ITMA Daily News speaks with Cygnet Texkimp, an independent creel manufacturer and fibre handling expert, about manufacturing efficiency and the launch of a new robotic system at ITMA. Otis Robinson reports.
Tell us a bit about Cygnet, its foundation, what it offers to industry, application areas and target markets – and what are some of the key concerns within your sector of the textile industry today?
Cygnet Texkimp is a fibre handling machinery expert specialising in the design and manufacture of creels and automation solutions for the traditional and advanced textile market including geo textiles, carpets and flooring, tyre cord and composites. We also manufacture custom machinery and downstream converting equipment including prepreg manufacturing, coating, slitting, filament winding and recycling for the high-value carbon fibre and composites industries.
The company was founded in the early 1970s to manufacture fibre unwinding creels, initially for the traditional textile industry and then for the emerging technical textiles market around the world.
We are an independent creel manufacturer with almost 50 years of expertise designing and developing fibre unwinding and tensioning machinery and a portfolio of traditional mechanical creels alongside cutting-edge technologies such as our precision pneumatic Flatline creel. Our creels are capable of processing packages weighing up to 500kg at speeds of up to 350 metres per minute.
Our move into the automation and handling market began around 15 years ago when we started to see a significant increase in the size of fibre bobbins for which we were being asked to design creels. With heavier packages to manipulate on and off larger creels – some of which span an entire football pitch – and an increased focus on operator wellbeing and product traceability, we realised that we could add great value and efficiency to our customers’ operations by developing our own tailored automation and handling solutions.
Larger bobbins are most often used in industrial applications, such as polytapes used in the manufacture of carpet backing and polyester and glass yarns used in a range of products from sporting equipment to ship and aircraft building. They contribute to a more efficient manufacturing operation because they require fewer changeovers, but they are of course harder for humans to lift and manipulate, especially at height. We were being asked to accommodate bobbins weighing up to 350kg and measuring up to one metre in diameter in the design of our creels, and that made the need for automated handling greater than ever before. But this wasn’t only about handling large packages. Our solutions are also designed to help businesses manage repetitive lifting and manoeuvring tasks too.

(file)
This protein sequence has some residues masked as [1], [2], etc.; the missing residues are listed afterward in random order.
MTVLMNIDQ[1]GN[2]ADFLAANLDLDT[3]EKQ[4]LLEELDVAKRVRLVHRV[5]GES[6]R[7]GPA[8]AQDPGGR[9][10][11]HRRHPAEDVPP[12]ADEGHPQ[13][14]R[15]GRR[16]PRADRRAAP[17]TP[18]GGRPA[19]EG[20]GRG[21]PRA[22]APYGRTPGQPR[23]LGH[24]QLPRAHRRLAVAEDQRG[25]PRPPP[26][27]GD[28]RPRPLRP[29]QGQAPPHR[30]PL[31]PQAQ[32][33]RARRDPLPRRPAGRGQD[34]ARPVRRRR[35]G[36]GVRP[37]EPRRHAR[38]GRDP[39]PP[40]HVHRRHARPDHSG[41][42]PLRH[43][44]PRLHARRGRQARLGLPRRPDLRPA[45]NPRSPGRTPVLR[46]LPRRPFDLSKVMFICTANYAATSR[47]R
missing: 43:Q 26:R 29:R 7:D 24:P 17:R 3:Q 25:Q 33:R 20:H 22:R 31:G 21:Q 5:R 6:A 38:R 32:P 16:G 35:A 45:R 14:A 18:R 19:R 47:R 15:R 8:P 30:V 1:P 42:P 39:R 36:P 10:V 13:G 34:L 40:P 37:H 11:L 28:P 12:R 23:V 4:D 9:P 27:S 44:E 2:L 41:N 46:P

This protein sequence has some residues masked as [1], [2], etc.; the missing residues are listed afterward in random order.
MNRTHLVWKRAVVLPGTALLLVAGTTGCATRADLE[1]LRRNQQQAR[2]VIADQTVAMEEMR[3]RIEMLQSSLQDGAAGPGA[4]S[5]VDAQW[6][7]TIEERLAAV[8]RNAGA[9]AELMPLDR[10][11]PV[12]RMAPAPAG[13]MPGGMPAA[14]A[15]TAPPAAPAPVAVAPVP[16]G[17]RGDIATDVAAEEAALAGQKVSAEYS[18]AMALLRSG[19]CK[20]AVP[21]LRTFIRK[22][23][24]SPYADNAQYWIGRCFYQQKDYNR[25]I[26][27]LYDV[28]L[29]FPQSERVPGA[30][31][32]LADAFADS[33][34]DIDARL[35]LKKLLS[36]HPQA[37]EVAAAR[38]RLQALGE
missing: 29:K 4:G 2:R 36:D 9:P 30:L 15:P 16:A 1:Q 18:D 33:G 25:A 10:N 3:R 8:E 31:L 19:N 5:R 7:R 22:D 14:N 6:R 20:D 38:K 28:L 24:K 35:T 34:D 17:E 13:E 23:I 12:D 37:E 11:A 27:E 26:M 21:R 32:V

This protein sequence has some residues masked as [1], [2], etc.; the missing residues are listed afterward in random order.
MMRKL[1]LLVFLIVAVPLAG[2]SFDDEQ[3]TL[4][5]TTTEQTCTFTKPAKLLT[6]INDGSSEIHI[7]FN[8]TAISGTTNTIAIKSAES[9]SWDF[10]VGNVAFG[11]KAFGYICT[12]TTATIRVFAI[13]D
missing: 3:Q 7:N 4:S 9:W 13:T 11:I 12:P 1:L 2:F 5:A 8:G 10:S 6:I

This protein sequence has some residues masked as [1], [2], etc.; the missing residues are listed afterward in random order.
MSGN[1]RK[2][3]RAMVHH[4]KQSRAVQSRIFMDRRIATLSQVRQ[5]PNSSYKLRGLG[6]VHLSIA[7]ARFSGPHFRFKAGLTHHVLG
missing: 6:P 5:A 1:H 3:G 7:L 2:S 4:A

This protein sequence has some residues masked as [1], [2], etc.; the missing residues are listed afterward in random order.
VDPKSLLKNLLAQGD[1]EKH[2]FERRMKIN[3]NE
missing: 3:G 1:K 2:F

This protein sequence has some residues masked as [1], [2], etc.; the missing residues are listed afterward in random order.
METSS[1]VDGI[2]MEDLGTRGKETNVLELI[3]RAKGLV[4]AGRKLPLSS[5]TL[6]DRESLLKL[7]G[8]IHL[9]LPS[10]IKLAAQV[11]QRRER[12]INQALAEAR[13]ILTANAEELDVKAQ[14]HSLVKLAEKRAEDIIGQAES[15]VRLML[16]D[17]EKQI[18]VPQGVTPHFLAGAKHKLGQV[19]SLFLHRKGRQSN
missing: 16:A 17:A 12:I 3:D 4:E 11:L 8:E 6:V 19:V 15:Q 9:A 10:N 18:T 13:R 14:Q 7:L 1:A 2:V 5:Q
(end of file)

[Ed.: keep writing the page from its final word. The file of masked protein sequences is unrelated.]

What fibre handling expertise does Cygnet have?
The fibre handling expertise we had accumulated in our work designing bespoke creel technologies was critical in the design of these automated solutions. We understand fibre and we know how it should be handled to eliminate the potential for damage and to protect its integrity.
Our key aim when designing all of our systems, whether it’s a mechanical creel or a package lifting and loading system, is to design them in a way that handles and processes the fibre or yarn with ultimate care and minimal contact. This means incorporating technologies such as bellows-type grippers to hold the bobbin securely, and using highly polished, low-friction ceramic guides and smooth surface-finishes.